Today marks the 75th anniversary of the 1939 Molotov-Ribbentrop Pact, which divided Europe and helped start the Second World War. The Victims of Communism Memorial Foundation wants to remember this infamous day by commemorating August 23 as "Black Ribbon Day" to remember those lost to totalitarian dictatorships.
The foundation, along with members of Congress, ambassadors, and human rights leaders laid a wreath in the Freedom Foyer of the U.S. Capitol. Congressman John Shimkus (R- Ill.) was in attendance and sponsored the bill (H.R. 4435), which passed the House. If the Senate passes a matching bill, the United States will join more than a dozen countries in making August 23 the official "Black Ribbon Day."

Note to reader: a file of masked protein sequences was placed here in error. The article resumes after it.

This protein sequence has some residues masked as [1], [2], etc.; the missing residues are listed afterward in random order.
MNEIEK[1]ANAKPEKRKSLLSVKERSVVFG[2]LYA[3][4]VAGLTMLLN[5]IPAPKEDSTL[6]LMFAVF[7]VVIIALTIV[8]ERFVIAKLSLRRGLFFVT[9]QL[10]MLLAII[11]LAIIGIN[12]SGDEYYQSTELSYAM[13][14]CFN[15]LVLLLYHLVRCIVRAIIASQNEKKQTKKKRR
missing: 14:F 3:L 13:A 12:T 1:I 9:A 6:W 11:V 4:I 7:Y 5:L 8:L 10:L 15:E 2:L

"In the future, we hope 'Black Ribbon Day' will become a better known day and that more people would use the [Molotov-Ribbentrop Pact] anniversary to remember all of the victims of communism and fascism in Europe," said Marion Smith, executive director of the Victims of Communism Memorial Foundation.
With approximately 20 percent of the world's population, or 1.5 billion people, still under totalitarian dictatorships, the VOC's mission "is to educate this generation and future generations about the ideology, history, and legacy of communism."
"We see that Communism is alive and well in five countries and in some places where we thought it was dwindling can see signs of it coming back," said Smith. "We have work to do and it is largely because of an ignorance to the reality of Communism."
There are plans to build a museum on the history of communism on the National Mall starting in 2017.